Google Groups no longer supports new Usenet posts or subscriptions. Historical content remains viewable.

printf() debug code

Skip to first unread message

Buzz McCool

Mar 10, 2020, 11:56:58 AM3/10/20
On 1/29/20 10:47 PM, Eli the Bearded wrote:
> The crud that clogs my crennelations is, I suspect, caked Bon Ami
> ("Hasn't Scratched Yet") which we use for various kitchen cleaning.
> Make a paste and mortar it in and that might work if the cable hack ever
> fails.

The above got me thinking about a better gas stove burner hack. I took
the smallest ring lug I had, stripped off the plastic collar, and then
put it in between the crenelations, like a cannon  poking out from a
castle. Bending over the ring further limits the natural gas while also
securing the smaller orifice in place. I sawed off the cannon tip to
make sure it wasn't too close to the spark igniter. Now the burner
lights on the very first spark of the built-in lighter.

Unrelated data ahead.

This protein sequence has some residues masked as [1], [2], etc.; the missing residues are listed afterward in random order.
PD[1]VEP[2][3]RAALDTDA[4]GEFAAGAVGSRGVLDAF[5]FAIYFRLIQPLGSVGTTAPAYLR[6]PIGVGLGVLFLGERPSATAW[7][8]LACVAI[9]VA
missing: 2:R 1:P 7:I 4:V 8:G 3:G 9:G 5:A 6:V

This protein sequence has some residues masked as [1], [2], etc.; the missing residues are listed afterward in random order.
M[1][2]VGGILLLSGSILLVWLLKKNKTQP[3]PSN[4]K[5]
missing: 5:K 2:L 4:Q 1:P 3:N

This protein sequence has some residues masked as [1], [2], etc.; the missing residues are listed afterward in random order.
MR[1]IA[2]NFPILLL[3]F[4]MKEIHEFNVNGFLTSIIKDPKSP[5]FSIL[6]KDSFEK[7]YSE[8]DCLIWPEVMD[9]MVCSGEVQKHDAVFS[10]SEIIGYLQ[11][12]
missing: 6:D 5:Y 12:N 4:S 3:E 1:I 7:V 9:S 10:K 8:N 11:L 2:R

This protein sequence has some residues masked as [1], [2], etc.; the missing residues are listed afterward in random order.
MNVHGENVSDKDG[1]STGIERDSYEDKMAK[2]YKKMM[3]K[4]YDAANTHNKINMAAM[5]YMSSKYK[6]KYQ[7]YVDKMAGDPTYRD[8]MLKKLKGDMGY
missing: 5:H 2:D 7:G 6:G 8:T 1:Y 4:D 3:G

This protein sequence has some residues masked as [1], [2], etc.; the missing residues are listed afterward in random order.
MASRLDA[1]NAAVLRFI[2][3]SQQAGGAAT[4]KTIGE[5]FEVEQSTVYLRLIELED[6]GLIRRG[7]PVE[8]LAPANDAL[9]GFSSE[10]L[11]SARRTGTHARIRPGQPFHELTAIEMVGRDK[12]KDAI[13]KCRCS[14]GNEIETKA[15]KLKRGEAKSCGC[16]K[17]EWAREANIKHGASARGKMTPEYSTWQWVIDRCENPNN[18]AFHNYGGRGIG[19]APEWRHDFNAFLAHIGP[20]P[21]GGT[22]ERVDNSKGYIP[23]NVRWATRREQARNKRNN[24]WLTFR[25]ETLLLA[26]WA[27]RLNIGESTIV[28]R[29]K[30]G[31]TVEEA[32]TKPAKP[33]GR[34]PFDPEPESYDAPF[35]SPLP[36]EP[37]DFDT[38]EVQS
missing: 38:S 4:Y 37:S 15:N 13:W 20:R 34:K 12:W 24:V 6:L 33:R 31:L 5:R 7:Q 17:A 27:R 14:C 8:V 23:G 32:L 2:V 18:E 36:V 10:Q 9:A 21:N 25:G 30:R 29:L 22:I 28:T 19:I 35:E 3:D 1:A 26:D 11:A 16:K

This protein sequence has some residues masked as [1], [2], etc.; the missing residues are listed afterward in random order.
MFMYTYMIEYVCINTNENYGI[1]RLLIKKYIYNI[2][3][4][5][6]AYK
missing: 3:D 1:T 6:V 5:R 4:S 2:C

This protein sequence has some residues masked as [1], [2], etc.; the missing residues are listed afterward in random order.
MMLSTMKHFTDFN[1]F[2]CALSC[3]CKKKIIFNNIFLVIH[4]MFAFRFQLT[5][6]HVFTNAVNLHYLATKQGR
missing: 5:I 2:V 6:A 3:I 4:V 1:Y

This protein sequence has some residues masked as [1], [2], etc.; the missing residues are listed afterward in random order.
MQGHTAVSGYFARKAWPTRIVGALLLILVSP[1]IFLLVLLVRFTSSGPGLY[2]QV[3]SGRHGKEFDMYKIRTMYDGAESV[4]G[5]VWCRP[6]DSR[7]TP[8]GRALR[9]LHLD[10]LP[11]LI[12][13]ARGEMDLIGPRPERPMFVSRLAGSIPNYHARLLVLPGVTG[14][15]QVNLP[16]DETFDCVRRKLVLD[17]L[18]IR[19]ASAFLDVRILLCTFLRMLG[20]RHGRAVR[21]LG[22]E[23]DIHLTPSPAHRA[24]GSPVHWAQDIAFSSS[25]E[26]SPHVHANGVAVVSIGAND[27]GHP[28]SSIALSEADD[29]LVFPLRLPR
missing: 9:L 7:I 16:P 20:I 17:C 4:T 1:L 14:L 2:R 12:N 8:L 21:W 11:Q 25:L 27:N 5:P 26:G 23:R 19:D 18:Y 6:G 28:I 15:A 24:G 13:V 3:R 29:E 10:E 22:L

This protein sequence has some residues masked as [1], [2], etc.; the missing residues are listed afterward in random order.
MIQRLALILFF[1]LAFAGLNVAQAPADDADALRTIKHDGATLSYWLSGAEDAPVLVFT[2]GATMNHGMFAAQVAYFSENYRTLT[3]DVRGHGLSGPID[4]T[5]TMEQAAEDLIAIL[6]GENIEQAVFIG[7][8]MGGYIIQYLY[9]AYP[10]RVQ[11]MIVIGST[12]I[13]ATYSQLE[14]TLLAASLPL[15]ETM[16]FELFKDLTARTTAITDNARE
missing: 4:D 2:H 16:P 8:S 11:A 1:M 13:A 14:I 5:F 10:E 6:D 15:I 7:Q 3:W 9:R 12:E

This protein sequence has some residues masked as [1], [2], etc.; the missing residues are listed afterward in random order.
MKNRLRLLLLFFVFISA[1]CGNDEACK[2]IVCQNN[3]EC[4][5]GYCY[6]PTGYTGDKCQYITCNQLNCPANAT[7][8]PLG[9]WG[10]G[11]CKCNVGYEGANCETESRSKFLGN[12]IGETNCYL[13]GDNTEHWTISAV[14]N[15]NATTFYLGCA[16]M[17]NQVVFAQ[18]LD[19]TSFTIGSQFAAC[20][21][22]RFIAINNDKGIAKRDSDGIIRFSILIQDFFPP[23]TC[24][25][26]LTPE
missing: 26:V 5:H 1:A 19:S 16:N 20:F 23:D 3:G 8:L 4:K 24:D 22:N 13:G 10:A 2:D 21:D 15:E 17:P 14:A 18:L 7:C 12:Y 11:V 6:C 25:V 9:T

On 1/29/20 10:47 PM, Eli the Bearded wrote:
> I like keeping notes along side source code. Things like a diff that
> adds a lot of printf() debugging code; ...


As far as printf() debugging code, I keep all code in one file and
separate the debug only portions with ifdefs. In my Makefile, I compile
"release" code in one directory for customers, and "debug" code for
internal debugging in another:

# Project Directories
RELDIR := release
DBGDIR := debug

# Executable
EXE := my_app


# Release compiler options
# -DNDEBUG  -> compiles "#ifdef NDEBUG" code
# -O3       -> Optimize executable to a very high level

# Debug compiler options
# -ggdb     -> Produce debugging information for use by the GNU Debugger
# -DDEBUG   -> compiles "#ifdef DEBUG" code
# -Og       -> Enable optimizations that do not interfere with debugging.
DBGC_OPTIONS :=  -ggdb

# Rules

# ### Rule to make release and debug executable and object files ###
.PHONY: all
all: release debug

release: $(RELEXE)

(RELC_OPTIONS used in here)

debug: $(DBGEXE)

(DBGC_OPTIONS used in here)


0 new messages